In January, the National Institute for Health and Care Excellence (NICE) published guidance arguing that poor air quality in dwellings is an ‘imminent risk’ to people’s health.
The publication, Indoor air quality at home (NG149), offers recommendations to a range of stakeholders including local authorities, healthcare professionals and ventilation specialists. NICE’s key aim is to raise awareness of the importance of good air quality in homes, and to offer advice on how to achieve it.
The Institute highlights location near high levels of outdoor pollution as significant factor affecting indoor air quality. However, NG149 also points to a number of building-related issues such as layout and orientation; provision of adequate ventilation; presence of damp; and poorly maintained fuel-burning appliances.
NICE calls for a balanced approach to ventilation, insulation and heating in homes. It also asks that local authorities encourage the use of local inspection protocols to identify poor air quality during home visits, which could even include monitoring of pollutant levels.
Education of occupants will be important in alleviating IAQ issues in homes. Solutions include offering advice on understanding the importance of using trickle vents, mechanical ventilation or whole-house mechanical ventilation schemes.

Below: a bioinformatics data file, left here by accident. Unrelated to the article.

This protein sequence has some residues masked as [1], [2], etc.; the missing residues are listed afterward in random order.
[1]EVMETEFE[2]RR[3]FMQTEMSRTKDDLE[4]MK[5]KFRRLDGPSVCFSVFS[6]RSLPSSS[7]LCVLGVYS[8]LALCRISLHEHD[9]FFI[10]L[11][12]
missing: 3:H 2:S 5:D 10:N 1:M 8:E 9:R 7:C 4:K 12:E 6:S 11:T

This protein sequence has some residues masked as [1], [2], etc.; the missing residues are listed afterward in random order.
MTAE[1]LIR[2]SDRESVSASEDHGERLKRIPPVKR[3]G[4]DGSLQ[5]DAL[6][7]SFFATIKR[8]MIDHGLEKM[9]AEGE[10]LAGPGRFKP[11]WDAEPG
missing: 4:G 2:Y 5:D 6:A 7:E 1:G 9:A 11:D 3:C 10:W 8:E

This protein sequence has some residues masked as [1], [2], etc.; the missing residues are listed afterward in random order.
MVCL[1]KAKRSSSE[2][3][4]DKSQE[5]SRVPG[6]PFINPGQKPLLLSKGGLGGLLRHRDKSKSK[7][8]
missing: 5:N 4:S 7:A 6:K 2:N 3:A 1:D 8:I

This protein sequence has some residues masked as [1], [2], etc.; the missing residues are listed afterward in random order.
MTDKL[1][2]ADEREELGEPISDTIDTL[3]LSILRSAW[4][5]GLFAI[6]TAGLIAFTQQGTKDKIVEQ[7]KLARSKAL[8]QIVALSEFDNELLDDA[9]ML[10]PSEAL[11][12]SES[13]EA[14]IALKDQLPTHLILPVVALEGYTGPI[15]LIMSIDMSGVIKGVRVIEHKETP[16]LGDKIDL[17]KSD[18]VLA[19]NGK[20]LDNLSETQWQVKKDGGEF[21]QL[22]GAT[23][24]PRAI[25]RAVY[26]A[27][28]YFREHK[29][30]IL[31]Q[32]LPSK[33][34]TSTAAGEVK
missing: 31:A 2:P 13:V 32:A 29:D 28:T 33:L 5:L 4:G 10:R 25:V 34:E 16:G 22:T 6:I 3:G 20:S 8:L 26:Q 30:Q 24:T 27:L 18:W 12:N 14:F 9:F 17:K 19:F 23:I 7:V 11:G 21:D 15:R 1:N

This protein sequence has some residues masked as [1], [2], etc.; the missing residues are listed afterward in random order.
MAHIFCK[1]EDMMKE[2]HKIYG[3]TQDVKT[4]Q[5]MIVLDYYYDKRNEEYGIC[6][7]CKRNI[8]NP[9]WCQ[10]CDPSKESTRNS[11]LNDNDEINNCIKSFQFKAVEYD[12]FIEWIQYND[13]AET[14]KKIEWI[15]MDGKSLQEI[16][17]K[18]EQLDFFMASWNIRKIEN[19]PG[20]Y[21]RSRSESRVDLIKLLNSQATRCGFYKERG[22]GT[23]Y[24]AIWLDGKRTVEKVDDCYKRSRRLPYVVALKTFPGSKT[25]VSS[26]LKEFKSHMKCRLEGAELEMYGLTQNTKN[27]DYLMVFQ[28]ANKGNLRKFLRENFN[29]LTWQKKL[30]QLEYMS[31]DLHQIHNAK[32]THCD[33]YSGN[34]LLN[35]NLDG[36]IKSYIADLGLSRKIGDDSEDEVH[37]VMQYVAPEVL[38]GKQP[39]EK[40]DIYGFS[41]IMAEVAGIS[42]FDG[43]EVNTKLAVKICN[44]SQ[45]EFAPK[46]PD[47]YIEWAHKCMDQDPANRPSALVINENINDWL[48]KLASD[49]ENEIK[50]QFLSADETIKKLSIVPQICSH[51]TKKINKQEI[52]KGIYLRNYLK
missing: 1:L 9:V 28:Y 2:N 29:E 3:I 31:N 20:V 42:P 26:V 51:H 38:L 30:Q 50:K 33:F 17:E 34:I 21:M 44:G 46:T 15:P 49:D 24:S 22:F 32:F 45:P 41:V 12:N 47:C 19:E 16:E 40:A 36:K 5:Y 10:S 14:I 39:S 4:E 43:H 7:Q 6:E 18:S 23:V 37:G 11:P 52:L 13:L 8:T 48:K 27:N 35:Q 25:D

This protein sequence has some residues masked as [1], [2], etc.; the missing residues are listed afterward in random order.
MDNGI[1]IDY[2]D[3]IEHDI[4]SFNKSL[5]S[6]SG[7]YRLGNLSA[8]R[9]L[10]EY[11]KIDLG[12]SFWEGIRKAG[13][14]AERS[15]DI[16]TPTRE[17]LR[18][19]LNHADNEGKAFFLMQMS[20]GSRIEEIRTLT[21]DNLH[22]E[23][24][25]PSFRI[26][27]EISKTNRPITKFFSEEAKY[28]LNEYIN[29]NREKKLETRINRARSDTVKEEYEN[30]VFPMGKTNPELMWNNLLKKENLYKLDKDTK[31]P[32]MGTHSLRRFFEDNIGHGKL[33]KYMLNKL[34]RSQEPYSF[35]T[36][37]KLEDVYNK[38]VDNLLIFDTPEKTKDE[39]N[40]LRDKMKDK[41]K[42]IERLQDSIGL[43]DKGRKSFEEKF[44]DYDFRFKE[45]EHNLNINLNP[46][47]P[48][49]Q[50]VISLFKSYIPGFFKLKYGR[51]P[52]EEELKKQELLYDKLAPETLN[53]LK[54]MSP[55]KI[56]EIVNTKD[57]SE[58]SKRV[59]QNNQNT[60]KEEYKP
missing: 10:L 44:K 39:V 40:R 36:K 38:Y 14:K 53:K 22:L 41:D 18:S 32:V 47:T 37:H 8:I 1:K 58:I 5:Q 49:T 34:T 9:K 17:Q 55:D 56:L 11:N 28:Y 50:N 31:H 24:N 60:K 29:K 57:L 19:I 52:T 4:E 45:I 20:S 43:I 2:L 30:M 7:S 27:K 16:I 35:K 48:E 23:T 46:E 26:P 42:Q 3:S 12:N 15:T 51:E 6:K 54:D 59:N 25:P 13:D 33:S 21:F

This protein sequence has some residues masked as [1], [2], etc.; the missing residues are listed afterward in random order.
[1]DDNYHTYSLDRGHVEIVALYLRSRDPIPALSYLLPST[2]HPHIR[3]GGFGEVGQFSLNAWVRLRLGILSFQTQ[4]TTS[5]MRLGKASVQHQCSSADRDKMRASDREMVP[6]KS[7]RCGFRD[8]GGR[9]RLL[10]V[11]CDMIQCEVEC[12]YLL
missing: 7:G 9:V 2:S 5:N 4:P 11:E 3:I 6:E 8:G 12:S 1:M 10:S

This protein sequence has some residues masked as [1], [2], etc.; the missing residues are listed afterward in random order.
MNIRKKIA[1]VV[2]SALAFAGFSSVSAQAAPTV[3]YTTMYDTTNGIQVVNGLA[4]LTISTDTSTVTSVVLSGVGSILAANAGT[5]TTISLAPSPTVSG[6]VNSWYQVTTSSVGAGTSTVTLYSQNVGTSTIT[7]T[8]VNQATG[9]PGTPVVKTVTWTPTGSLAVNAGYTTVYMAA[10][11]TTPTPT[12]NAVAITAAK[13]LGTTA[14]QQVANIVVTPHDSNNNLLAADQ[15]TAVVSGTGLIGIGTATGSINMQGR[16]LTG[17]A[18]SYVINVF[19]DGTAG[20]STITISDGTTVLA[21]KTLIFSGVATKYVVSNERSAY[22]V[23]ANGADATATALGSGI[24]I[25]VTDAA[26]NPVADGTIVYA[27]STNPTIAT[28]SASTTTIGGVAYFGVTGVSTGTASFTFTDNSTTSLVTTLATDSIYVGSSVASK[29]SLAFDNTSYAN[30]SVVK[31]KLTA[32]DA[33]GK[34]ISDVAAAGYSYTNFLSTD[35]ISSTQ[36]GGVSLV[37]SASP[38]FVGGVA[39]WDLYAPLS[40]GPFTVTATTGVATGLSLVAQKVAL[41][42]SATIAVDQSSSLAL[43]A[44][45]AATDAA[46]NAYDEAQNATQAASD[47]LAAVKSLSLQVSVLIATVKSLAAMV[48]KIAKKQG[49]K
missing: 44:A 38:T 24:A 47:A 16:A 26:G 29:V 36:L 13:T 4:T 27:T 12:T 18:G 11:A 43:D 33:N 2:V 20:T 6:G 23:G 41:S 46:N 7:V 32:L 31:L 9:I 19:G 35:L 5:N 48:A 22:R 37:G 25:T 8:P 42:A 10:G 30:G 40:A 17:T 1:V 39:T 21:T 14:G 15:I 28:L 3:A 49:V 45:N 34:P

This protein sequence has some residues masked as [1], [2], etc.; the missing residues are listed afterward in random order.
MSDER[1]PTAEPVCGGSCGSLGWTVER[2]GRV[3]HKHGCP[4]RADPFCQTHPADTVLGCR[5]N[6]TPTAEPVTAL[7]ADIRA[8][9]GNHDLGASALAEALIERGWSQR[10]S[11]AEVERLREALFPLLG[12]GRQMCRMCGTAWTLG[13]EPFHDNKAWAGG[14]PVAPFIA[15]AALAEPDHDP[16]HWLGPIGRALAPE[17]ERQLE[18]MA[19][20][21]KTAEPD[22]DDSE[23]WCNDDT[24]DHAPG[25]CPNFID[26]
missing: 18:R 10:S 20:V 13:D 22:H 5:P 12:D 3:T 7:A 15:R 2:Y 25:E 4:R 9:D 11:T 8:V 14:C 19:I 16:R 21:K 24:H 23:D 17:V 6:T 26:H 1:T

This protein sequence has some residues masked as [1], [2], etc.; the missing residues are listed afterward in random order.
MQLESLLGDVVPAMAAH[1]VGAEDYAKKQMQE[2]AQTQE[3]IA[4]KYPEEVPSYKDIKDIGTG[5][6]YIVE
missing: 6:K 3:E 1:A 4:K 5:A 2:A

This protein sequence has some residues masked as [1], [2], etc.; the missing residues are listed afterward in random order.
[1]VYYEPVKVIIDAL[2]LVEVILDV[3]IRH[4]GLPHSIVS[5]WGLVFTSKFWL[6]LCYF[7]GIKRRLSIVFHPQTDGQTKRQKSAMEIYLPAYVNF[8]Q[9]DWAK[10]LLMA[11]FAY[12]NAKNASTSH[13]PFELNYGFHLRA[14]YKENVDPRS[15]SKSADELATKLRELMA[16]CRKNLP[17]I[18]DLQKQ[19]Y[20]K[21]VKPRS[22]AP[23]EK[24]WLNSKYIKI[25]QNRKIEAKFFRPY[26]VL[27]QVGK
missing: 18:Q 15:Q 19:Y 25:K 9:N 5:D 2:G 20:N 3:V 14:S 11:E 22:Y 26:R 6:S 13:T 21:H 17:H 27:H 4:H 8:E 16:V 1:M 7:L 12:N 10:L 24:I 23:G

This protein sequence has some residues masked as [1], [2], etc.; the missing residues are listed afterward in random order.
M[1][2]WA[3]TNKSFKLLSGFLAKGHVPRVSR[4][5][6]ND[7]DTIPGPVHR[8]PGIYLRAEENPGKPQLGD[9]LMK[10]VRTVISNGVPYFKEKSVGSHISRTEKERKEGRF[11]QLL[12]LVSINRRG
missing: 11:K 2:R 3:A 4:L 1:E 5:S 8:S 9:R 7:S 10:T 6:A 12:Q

While the NICE guidance is not a legal requirement, the document does call on regulators to update existing building regulations to encompass better indoor air quality in homes. Suggestions include ensuring that all heating and ventilation is installed and commissioned in accordance with manufacturer instructions – and that they are accessible for regular maintenance.
NG149 also highlights areas where it would like to see further research. These include the impacts of air pollutants at home on health; cost effective interventions to improve IAQ in existing homes; and the minimum air exchange rate to minimise the health effects of poor IAQ in homes.
The NICE report arrives at a time when the impact of air quality on health is rising up the political agenda. Also in January 2020, the British Heart Foundation Charity (BHF) stepped up its national campaign linking air pollution with heart health. The BHF is encouraging people to write to their MPs to change the law on pollution levels in the UK.
NG149 not the first report in which NICE has focused on air quality. In 2017, the institute published NG70: Air pollution – outdoor air quality and health. This examined road traffic-related air pollution and its links to ill health.
Article credit: https://modbs.co.uk/